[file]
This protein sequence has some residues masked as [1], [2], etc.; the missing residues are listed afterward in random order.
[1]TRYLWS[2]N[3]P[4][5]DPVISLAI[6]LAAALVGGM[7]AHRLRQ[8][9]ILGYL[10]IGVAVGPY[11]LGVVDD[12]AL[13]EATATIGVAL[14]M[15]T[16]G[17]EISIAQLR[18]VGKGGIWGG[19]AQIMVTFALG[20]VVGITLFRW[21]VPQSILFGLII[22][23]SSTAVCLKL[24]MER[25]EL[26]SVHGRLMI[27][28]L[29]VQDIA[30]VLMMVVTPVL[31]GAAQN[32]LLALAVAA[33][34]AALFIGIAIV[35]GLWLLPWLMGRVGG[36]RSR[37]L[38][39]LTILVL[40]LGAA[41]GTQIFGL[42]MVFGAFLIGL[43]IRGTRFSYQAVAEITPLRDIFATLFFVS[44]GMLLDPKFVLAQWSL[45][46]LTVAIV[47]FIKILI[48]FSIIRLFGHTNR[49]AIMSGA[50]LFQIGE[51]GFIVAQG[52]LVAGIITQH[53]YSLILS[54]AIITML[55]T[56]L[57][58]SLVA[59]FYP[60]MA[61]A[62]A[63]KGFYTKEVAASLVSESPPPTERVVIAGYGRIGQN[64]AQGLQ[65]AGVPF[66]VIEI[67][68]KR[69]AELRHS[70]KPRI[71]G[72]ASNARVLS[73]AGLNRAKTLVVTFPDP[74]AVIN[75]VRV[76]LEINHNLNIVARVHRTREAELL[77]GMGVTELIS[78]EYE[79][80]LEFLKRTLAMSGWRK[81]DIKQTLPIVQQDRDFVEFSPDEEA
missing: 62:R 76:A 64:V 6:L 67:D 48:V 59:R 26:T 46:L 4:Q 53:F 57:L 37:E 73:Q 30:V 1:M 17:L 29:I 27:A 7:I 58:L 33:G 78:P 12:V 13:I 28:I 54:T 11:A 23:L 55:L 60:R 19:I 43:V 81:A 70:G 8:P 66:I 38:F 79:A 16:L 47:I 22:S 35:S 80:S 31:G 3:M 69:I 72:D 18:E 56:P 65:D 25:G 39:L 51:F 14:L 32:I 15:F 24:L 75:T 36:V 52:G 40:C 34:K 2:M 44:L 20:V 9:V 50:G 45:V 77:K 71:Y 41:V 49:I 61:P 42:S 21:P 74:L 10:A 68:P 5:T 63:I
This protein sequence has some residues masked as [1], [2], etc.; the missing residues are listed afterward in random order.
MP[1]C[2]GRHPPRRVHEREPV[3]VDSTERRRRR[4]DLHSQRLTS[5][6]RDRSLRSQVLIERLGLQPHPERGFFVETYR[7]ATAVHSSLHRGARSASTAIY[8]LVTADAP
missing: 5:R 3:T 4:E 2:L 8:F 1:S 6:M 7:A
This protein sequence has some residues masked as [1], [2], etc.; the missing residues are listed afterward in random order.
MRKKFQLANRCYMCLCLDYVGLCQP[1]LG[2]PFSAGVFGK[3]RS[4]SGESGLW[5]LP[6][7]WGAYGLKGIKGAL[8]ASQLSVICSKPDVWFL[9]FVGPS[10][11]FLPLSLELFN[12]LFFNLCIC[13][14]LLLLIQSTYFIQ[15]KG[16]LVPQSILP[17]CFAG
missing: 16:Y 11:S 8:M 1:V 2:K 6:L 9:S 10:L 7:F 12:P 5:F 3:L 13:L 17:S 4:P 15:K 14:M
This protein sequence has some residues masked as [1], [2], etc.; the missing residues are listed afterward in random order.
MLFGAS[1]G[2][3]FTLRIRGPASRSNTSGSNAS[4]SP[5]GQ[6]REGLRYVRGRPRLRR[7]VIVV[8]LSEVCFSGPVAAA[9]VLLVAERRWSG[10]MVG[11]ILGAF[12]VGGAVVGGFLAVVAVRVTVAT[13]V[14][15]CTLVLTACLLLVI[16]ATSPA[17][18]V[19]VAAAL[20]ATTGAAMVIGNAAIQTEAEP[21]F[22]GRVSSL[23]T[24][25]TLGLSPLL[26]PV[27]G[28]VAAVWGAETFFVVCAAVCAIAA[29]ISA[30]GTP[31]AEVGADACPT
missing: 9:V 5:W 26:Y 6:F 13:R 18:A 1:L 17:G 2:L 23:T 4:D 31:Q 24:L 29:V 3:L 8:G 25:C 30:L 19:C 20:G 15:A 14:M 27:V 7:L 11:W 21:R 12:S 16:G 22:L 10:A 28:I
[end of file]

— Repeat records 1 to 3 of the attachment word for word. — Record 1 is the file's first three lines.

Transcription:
This protein sequence has some residues masked as [1], [2], etc.; the missing residues are listed afterward in random order.
[1]TRYLWS[2]N[3]P[4][5]DPVISLAI[6]LAAALVGGM[7]AHRLRQ[8][9]ILGYL[10]IGVAVGPY[11]LGVVDD[12]AL[13]EATATIGVAL[14]M[15]T[16]G[17]EISIAQLR[18]VGKGGIWGG[19]AQIMVTFALG[20]VVGITLFRW[21]VPQSILFGLII[22][23]SSTAVCLKL[24]MER[25]EL[26]SVHGRLMI[27][28]L[29]VQDIA[30]VLMMVVTPVL[31]GAAQN[32]LLALAVAA[33][34]AALFIGIAIV[35]GLWLLPWLMGRVGG[36]RSR[37]L[38][39]LTILVL[40]LGAA[41]GTQIFGL[42]MVFGAFLIGL[43]IRGTRFSYQAVAEITPLRDIFATLFFVS[44]GMLLDPKFVLAQWSL[45][46]LTVAIV[47]FIKILI[48]FSIIRLFGHTNR[49]AIMSGA[50]LFQIGE[51]GFIVAQG[52]LVAGIITQH[53]YSLILS[54]AIITML[55]T[56]L[57][58]SLVA[59]FYP[60]MA[61]A[62]A[63]KGFYTKEVAASLVSESPPPTERVVIAGYGRIGQN[64]AQGLQ[65]AGVPF[66]VIEI[67][68]KR[69]AELRHS[70]KPRI[71]G[72]ASNARVLS[73]AGLNRAKTLVVTFPDP[74]AVIN[75]VRV[76]LEINHNLNIVARVHRTREAELL[77]GMGVTELIS[78]EYE[79][80]LEFLKRTLAMSGWRK[81]DIKQTLPIVQQDRDFVEFSPDEEA
missing: 62:R 76:A 64:V 6:L 67:D 48:V 59:R 26:T 46:L 4:Q 53:F 57:L 37:E 73:Q 30:V 1:M 17:L 29:I 27:A 7:I 58:L 33:G 78:P 12:V 13:I 28:I 54:T 11:A 23:L 55:L 60:R 19:I 43:V 81:A 70:G 8:P 66:I 38:F 79:A 16:L 47:I 22:S 35:S 80:S 31:G 3:M 69:I 72:D 18:E 56:P 65:D 25:G 39:L 51:F 14:L 32:I 15:F 24:L 75:T 36:V 52:G 40:C 34:K 2:M 44:L 20:V 9:V 50:G 45:V 77:K 71:Y 41:V 49:I 61:P 42:S 21:P 74:L 10:A 68:P 5:T 63:I
This protein sequence has some residues masked as [1], [2], etc.; the missing residues are listed afterward in random order.
MP[1]C[2]GRHPPRRVHEREPV[3]VDSTERRRRR[4]DLHSQRLTS[5][6]RDRSLRSQVLIERLGLQPHPERGFFVETYR[7]ATAVHSSLHRGARSASTAIY[8]LVTADAP
missing: 5:R 3:T 4:E 2:L 8:F 1:S 6:M 7:A
This protein sequence has some residues masked as [1], [2], etc.; the missing residues are listed afterward in random order.
MRKKFQLANRCYMCLCLDYVGLCQP[1]LG[2]PFSAGVFGK[3]RS[4]SGESGLW[5]LP[6][7]WGAYGLKGIKGAL[8]ASQLSVICSKPDVWFL[9]FVGPS[10][11]FLPLSLELFN[12]LFFNLCIC[13][14]LLLLIQSTYFIQ[15]KG[16]LVPQSILP[17]CFAG
missing: 16:Y 11:S 8:M 1:V 2:K 6:L 9:S 10:L 7:F 12:P 5:F 3:L 13:L 17:S 4:P 15:K 14:M